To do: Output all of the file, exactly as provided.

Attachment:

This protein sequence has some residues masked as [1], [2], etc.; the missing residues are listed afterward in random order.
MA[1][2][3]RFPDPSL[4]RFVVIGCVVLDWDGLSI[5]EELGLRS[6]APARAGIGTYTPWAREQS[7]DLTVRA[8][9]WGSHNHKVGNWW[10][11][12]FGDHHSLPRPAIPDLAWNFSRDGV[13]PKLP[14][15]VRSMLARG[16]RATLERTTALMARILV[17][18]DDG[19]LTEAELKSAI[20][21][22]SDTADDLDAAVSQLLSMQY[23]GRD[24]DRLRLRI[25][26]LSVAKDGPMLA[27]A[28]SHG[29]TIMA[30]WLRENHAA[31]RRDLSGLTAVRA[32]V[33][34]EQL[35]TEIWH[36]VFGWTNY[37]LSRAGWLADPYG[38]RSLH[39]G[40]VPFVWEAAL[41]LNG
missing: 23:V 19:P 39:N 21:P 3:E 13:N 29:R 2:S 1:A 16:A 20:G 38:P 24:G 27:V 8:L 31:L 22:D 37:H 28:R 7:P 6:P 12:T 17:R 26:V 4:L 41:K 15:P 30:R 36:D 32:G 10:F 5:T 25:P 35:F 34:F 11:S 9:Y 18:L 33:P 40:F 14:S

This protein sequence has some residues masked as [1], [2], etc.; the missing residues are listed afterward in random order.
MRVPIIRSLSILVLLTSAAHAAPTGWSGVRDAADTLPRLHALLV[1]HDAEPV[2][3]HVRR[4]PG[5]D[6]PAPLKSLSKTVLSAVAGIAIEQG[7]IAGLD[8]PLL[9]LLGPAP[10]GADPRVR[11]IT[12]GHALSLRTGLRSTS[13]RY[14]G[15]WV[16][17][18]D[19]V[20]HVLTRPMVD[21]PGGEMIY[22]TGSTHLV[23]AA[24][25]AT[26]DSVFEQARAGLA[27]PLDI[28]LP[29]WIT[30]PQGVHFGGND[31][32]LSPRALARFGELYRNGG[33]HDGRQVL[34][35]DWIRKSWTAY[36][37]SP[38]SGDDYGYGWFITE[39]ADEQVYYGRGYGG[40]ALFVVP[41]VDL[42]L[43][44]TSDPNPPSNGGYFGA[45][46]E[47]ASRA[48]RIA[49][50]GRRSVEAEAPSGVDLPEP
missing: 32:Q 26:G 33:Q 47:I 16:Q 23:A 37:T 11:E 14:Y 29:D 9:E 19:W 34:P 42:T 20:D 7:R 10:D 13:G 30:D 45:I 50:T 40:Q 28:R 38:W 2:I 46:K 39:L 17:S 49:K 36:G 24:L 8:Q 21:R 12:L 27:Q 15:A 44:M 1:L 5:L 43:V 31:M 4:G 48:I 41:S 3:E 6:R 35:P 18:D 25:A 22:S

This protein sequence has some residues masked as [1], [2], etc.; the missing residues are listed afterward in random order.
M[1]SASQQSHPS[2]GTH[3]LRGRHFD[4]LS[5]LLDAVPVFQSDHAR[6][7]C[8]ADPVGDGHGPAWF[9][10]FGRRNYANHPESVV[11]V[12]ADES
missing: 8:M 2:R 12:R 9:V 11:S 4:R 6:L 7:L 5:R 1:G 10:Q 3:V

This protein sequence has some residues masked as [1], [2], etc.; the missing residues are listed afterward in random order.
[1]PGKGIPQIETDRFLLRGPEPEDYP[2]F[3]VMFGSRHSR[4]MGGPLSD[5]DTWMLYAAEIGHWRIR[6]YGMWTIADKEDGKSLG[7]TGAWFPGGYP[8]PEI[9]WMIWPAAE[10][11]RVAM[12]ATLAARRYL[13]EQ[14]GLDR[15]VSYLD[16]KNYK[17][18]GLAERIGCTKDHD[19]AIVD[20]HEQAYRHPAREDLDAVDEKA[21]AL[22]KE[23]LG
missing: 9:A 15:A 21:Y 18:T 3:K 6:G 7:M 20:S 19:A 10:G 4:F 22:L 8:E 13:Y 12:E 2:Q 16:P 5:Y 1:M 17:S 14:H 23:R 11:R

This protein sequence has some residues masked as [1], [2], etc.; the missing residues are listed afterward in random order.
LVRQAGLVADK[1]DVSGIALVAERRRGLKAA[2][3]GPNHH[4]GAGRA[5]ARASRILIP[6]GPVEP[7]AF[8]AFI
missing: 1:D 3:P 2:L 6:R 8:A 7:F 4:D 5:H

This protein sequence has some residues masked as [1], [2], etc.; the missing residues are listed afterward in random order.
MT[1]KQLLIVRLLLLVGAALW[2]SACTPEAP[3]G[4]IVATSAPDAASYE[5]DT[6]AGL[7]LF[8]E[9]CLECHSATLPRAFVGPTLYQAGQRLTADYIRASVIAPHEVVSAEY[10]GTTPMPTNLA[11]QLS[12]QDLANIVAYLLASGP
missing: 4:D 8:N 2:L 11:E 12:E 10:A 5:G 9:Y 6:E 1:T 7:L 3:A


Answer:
This protein sequence has some residues masked as [1], [2], etc.; the missing residues are listed afterward in random order.
MA[1][2][3]RFPDPSL[4]RFVVIGCVVLDWDGLSI[5]EELGLRS[6]APARAGIGTYTPWAREQS[7]DLTVRA[8][9]WGSHNHKVGNWW[10][11][12]FGDHHSLPRPAIPDLAWNFSRDGV[13]PKLP[14][15]VRSMLARG[16]RATLERTTALMARILV[17][18]DDG[19]LTEAELKSAI[20][21][22]SDTADDLDAAVSQLLSMQY[23]GRD[24]DRLRLRI[25][26]LSVAKDGPMLA[27]A[28]SHG[29]TIMA[30]WLRENHAA[31]RRDLSGLTAVRA[32]V[33][34]EQL[35]TEIWH[36]VFGWTNY[37]LSRAGWLADPYG[38]RSLH[39]G[40]VPFVWEAAL[41]LNG
missing: 23:V 19:P 39:N 21:P 3:E 13:N 29:R 2:S 1:A 16:A 20:G 38:P 24:G 27:V 8:L 31:L 22:D 37:H 28:R 7:P 6:P 12:T 17:R 26:V 4:L 41:K 15:P 30:R 36:D 32:G 10:F 5:T 25:P 35:F 34:F 11:S 9:Y 18:L 33:P 40:F 14:S

This protein sequence has some residues masked as [1], [2], etc.; the missing residues are listed afterward in random order.
MRVPIIRSLSILVLLTSAAHAAPTGWSGVRDAADTLPRLHALLV[1]HDAEPV[2][3]HVRR[4]PG[5]D[6]PAPLKSLSKTVLSAVAGIAIEQG[7]IAGLD[8]PLL[9]LLGPAP[10]GADPRVR[11]IT[12]GHALSLRTGLRSTS[13]RY[14]G[15]WV[16][17][18]D[19]V[20]HVLTRPMVD[21]PGGEMIY[22]TGSTHLV[23]AA[24][25]AT[26]DSVFEQARAGLA[27]PLDI[28]LP[29]WIT[30]PQGVHFGGND[31][32]LSPRALARFGELYRNGG[33]HDGRQVL[34][35]DWIRKSWTAY[36][37]SP[38]SGDDYGYGWFITE[39]ADEQVYYGRGYGG[40]ALFVVP[41]VDL[42]L[43][44]TSDPNPPSNGGYFGA[45][46]E[47]ASRA[48]RIA[49][50]GRRSVEAEAPSGVDLPEP
missing: 32:Q 26:G 33:Q 47:I 16:Q 23:A 37:T 11:E 14:Y 29:D 9:E 19:W 34:P 42:T 20:D 7:R 10:D 13:G 30:D 45:I 50:T 40:Q 28:R 38:W 2:I 46:K 39:L 17:S 49:K 36:G 24:L 8:Q 21:R 12:L 27:Q 15:A 44:M 1:L 5:L 43:V 31:M 4:G 48:I 41:S 3:E 6:R 35:P 18:D 25:A 22:S

This protein sequence has some residues masked as [1], [2], etc.; the missing residues are listed afterward in random order.
M[1]SASQQSHPS[2]GTH[3]LRGRHFD[4]LS[5]LLDAVPVFQSDHAR[6][7]C[8]ADPVGDGHGPAWF[9][10]FGRRNYANHPESVV[11]V[12]ADES
missing: 8:M 2:R 12:R 9:V 11:S 4:R 6:L 7:L 5:R 1:G 10:Q 3:V

This protein sequence has some residues masked as [1], [2], etc.; the missing residues are listed afterward in random order.
[1]PGKGIPQIETDRFLLRGPEPEDYP[2]F[3]VMFGSRHSR[4]MGGPLSD[5]DTWMLYAAEIGHWRIR[6]YGMWTIADKEDGKSLG[7]TGAWFPGGYP[8]PEI[9]WMIWPAAE[10][11]RVAM[12]ATLAARRYL[13]EQ[14]GLDR[15]VSYLD[16]KNYK[17][18]GLAERIGCTKDHD[19]AIVD[20]HEQAYRHPAREDLDAVDEKA[21]AL[22]KE[23]LG
missing: 9:A 15:A 21:Y 18:T 3:K 6:G 7:M 20:S 19:A 10:G 4:F 22:L 8:E 13:Y 12:E 2:Q 16:P 5:Y 1:M 17:S 14:H 23:R 11:R

This protein sequence has some residues masked as [1], [2], etc.; the missing residues are listed afterward in random order.
LVRQAGLVADK[1]DVSGIALVAERRRGLKAA[2][3]GPNHH[4]GAGRA[5]ARASRILIP[6]GPVEP[7]AF[8]AFI
missing: 1:D 3:P 2:L 6:R 8:A 7:F 4:D 5:H

This protein sequence has some residues masked as [1], [2], etc.; the missing residues are listed afterward in random order.
MT[1]KQLLIVRLLLLVGAALW[2]SACTPEAP[3]G[4]IVATSAPDAASYE[5]DT[6]AGL[7]LF[8]E[9]CLECHSATLPRAFVGPTLYQAGQRLTADYIRASVIAPHEVVSAEY[10]GTTPMPTNLA[11]QLS[12]QDLANIVAYLLASGP
missing: 4:D 8:N 2:L 11:E 12:E 10:A 5:G 9:Y 6:E 1:T 7:L 3:A